Scientists have found a new cryogenization technique with which they have managed to make human heart tissues beat again after being at sub-zero temperatures for three days
The researchers at the University of California Berkeley have succeeded in making heart tissue samples beat again after being subjected to freezing temperatures for up to three days. This technique is still far from the supposed dream of Walt Disney – who according to an urban legend had his body cyogenized in the hope that science can revive it – but it opens the door to the prolonged preservation of organs for transplantation and to help extend the life of his receivers.
Thanks to a process called isochoric freezing – which was first developed in 2005 by the same team at the University of Berkeley – researchers have been able to prevent the formation of ice crystals in heart tissue and keep it in good shape when defrosting.
The isochoric freezing is to retain tissue in a rigid and airtight container that is filled with a liquid. In conventional isobaric freezing, the tissues are exposed to air and frozen at temperatures below 0ºC. In isochoric freezing, although the container reaches a temperature below zero, its interior does not freeze completely.
The outermost part begins to form ice and grow in volume generating hydrostatic pressure inside until the system reaches a new thermodynamic equilibrium. In this way, two phases are produced within the chamber, a solid one in the outer layer and a liquid one in the interior, which is where the tissues remain submerged.
The team has published their results in the journal Communications Biology. In this study, they comment, there is evidence that this tissue cryopreservation technique works.
“To our knowledge, this is the first-ever report of the supercooling and revival of an autonomously beating, engineered human cardiac muscle,” says Matt Powell-Palm, one of the study’s authors.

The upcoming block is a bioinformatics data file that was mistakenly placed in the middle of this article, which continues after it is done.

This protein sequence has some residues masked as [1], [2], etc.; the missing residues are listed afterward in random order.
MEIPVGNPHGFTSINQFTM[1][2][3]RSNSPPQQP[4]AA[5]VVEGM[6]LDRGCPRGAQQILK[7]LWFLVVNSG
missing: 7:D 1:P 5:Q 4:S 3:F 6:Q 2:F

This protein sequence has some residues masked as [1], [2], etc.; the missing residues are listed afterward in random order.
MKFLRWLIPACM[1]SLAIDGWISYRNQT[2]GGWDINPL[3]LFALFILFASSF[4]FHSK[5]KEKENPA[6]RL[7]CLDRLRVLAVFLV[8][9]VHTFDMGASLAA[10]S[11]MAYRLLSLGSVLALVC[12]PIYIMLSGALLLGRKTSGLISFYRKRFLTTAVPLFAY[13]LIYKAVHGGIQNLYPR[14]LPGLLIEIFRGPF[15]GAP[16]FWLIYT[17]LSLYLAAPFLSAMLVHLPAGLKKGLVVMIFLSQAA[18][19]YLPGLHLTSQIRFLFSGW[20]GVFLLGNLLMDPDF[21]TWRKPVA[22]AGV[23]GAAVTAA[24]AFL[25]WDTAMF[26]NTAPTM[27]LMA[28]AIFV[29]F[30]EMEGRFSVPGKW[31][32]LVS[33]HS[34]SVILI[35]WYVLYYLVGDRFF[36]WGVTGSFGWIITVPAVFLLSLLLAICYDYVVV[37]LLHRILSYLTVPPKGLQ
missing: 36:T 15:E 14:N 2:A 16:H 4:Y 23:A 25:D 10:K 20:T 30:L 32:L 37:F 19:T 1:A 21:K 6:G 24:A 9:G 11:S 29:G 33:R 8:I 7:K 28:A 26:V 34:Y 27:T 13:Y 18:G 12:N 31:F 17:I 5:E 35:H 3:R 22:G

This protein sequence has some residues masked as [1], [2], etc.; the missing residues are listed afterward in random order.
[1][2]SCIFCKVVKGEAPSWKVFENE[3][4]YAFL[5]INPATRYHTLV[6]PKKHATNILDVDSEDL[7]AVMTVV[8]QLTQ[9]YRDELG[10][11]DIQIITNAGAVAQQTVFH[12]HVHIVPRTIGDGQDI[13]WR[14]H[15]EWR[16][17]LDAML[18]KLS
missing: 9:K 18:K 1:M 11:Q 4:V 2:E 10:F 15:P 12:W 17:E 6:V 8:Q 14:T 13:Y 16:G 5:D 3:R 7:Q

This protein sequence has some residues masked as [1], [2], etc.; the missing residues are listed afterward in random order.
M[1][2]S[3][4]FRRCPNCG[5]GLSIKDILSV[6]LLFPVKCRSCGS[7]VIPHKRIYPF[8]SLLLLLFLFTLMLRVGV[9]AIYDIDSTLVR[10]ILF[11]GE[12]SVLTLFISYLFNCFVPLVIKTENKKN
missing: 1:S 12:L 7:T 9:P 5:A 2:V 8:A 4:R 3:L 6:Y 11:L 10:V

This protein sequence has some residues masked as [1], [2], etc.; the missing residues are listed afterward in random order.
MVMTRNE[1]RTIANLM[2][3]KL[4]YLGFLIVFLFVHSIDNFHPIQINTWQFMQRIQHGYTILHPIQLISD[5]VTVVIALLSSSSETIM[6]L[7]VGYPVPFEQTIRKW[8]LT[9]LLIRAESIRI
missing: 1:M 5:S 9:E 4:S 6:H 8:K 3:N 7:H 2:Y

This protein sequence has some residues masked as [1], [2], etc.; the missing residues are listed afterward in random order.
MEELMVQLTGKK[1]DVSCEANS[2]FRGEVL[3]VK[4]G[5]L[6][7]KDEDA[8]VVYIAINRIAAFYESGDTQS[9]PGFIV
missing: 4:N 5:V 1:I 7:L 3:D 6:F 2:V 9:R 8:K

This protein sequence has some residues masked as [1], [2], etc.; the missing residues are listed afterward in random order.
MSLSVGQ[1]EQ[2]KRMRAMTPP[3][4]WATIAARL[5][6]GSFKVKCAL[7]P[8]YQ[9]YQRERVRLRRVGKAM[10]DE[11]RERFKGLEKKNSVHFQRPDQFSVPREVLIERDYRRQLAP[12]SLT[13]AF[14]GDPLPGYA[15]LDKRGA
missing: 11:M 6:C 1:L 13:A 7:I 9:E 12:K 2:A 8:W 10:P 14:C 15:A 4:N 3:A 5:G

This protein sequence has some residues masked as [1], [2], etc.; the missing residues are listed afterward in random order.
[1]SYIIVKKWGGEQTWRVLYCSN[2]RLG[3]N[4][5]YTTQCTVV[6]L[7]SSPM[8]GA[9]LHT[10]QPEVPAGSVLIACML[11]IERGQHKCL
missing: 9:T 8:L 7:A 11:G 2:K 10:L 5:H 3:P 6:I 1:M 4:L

For this study, the researchers used heart tissue grown in the laboratory from adult stem cells. This heart tissue, they say, beats at a rate comparable to that of a human heart, and the microfluidic channels of the system reproduce the way cells receive nutrients and drugs.
The researchers immersed the heart tissue samples in rigid containers filled with a solution commonly used in organ preservation that had been cooled to -3 ° C. They were then removed from the solution after periods of 24, 48 or 72 hours and placed at a temperature of 37 ºC.
They found that after isochoric freezing, the structure of the heart tissue had not been altered, nor had the frequency of the heartbeat or its shape been significantly affected. They also found that spontaneous beating resumed in 65% to 80% of the tissues studied and that the duration of freezing did not change the results.
“We consider these percentages relatively high for preservation recovery results, especially considering the intrinsic variability in these heart-on-a-chip platforms and the fact that no cryoprotectants were used,” says Powell-Palm.
The researchers also found that after coming out of the freeze, the heart tissue continued to respond to isoproterenol, a drug that causes an increase in heart rate.
The team assures that the viability of a donated heart is measured in hours and that this greatly limits the number of potential recipients who could benefit from a transplant. The researchers cited estimates that seven out of 10 thoracic donor organs are discarded each year due to the inability to keep them long enough to reach patients who need them.
This method, according to them, can serve to preserve donor tissues and organs for longer , a huge challenge in the field of transplantation and medical research.
“Currently, patients in Florida cannot receive a heart or lung from California because the organ would not survive the cross-country trip,” says Powell-Palm.
But for that, they need to keep working and replicate these results in whole organs.
“TThe technology used to cool the tissue is sound and robust, but we now need to develop techniques to warm things up consistently,” the team comments.
“That was easier with the mini heart muscles we used for this study. Working on whole organs will require more work.”
This same research team has recently collaborated with scientists from the US Department of Agriculture on a project that shows that isochoric freezing is also a method that can revolutionize the food industry. According to their studies, this freezing system uses less light, is safer and better preserves the properties of the food.
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